Are you spending as much time and effort promoting your new service as you did to develop the service? There are five tactics to include in your next campaign efforts.
But it feels like we are rushing through so many things in life and business – including actually campaigning for our efforts. In the intro to this week’s episode, I invited you to think about when you were a child and wanted to make sure your parents knew what you wanted for Christmas. If you were like me, you put notes everywhere, circled the item in catalogs (OK, I’m old enough to remember department stores sending holiday catalogs), and pointing out the item anytime I saw a TV commercial for it. I was campaigning for what I wanted – and I was tenacious.
Why don’t we do that for our business?
I started talking about campaigns last week – presenting the idea that as marketers we had distorted the definition of campaign. We’ve simplified it down to a single effort or tactic representing tactic. I am calling BS.
Don’t rush the process
During the first image campaign I was part of developing for the University, I was told the media buy should be 1.5 times the cost of production. So if we spent $100K on production, our media buy should be $150K. It takes more effort to share the campaign than it does to make the campaign. This has stayed with me for a lot of years. Yet we don’t put that extra push of effort into our own efforts. Why not?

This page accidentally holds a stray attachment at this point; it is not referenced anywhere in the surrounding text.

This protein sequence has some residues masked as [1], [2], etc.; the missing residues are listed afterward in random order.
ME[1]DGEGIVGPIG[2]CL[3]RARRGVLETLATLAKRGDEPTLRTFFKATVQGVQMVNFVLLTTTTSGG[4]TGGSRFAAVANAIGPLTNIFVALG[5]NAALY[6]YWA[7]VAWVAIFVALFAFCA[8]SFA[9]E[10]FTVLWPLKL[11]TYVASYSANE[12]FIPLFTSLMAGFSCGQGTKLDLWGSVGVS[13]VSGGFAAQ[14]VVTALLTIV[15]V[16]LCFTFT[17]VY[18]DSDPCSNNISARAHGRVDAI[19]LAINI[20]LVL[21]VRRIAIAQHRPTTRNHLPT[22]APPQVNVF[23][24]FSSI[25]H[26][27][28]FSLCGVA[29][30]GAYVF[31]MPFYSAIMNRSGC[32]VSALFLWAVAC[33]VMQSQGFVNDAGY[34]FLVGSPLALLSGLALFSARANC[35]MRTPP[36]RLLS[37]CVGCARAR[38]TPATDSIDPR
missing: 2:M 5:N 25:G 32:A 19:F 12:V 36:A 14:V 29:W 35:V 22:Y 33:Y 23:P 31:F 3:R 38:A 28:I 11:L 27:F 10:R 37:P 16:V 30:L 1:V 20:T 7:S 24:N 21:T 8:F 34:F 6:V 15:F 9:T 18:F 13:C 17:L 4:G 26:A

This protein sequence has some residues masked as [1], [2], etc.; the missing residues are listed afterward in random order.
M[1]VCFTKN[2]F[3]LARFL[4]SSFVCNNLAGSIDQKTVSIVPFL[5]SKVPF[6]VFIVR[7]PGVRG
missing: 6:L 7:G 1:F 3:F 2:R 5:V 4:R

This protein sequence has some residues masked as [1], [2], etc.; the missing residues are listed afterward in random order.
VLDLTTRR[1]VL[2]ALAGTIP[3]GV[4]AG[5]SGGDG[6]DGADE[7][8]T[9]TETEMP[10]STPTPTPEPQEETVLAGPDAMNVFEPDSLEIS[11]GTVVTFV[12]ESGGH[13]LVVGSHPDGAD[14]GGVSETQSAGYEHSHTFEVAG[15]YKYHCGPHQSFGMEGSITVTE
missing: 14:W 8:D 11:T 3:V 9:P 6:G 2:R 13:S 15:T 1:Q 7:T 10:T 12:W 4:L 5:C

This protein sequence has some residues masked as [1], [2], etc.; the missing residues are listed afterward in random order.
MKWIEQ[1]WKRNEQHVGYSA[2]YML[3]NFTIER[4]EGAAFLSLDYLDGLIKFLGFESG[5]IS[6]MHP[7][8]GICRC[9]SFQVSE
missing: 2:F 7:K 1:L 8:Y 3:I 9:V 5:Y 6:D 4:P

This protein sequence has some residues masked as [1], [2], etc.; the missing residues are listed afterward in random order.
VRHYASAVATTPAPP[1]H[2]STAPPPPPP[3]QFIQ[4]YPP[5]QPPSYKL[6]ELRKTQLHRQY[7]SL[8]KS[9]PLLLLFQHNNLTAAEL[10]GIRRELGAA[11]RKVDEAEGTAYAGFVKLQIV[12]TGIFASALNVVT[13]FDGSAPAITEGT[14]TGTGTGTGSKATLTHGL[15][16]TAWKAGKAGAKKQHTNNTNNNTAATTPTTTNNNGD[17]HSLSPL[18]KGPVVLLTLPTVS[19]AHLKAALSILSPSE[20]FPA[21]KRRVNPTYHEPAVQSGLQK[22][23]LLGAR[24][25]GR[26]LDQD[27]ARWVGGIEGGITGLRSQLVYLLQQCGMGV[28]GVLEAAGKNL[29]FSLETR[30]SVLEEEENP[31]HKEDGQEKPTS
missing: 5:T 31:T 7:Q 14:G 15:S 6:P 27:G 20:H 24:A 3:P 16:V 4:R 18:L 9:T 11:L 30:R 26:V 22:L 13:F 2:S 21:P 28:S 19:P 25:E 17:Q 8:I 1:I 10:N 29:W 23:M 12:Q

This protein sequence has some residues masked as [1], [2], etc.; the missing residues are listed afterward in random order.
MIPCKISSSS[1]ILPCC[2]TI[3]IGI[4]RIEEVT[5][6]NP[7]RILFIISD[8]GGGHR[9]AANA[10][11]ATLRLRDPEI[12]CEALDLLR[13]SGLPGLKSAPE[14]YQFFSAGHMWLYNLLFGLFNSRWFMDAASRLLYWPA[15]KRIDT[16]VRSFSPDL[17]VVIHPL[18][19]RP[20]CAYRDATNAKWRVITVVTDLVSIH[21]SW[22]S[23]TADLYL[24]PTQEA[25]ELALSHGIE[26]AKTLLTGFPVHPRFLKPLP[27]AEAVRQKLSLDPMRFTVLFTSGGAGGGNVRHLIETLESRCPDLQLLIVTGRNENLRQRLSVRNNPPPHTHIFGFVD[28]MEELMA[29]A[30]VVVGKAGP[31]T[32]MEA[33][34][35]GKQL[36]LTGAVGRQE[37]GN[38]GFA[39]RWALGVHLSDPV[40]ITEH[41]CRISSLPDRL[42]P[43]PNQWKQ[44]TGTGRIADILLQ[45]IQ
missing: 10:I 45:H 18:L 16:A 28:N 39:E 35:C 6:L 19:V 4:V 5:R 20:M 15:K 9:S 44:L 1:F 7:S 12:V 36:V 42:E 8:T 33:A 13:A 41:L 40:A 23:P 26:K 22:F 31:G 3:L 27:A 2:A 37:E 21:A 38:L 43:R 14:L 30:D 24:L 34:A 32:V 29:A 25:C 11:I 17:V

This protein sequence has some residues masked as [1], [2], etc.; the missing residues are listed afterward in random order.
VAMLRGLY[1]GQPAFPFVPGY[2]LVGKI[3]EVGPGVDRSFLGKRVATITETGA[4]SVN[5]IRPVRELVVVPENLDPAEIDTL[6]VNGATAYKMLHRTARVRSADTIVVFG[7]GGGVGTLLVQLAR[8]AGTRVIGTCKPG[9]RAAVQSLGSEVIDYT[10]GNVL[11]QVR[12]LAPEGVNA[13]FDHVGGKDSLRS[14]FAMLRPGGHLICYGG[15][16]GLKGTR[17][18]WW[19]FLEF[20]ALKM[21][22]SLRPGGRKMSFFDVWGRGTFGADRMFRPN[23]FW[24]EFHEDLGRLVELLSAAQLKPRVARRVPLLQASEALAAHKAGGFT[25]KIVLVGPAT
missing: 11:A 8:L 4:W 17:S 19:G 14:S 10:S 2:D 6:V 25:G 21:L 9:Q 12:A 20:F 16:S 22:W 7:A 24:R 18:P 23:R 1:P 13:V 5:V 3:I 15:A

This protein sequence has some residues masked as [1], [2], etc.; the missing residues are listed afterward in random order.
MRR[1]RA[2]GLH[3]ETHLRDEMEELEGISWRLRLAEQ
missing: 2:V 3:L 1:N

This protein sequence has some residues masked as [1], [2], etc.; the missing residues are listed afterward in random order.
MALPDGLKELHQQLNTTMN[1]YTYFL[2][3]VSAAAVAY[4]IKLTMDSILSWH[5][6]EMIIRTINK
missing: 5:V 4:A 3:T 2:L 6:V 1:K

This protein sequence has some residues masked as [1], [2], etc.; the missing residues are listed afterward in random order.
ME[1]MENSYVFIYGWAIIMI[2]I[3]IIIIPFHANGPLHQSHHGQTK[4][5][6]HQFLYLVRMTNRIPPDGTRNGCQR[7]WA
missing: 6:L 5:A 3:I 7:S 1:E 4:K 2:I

Five tactics to include
In a recent episode of Building a Story Brand, Donald Miller outlines five tactics to include in a successful communications campaign. And before those tactics can be developed, you must define your core message or story you need to widely share across your audience base.
Those five tactics include:
- Corporate video
- Press release
- Social media
As you consider each of these tactics, you need to keep your audience in mind – do you need to share the message of the campaign to internal teams as well as external prospective clients? The internal audience and their understanding is a crucial element of any communications, and should not be ignored.
Bonus! Grab your One Sheet Marketing plan development worksheet
Resources mentioned in this episode:
- Building a Story Brand, Donald Miller, episode 219 How to make any communications campaign successful
- The Marketing Book Podcast, Douglas Burdett, episode 294, Life after the death of selling by Tom Searcy
- Exclusivity, campaigns, and a status update
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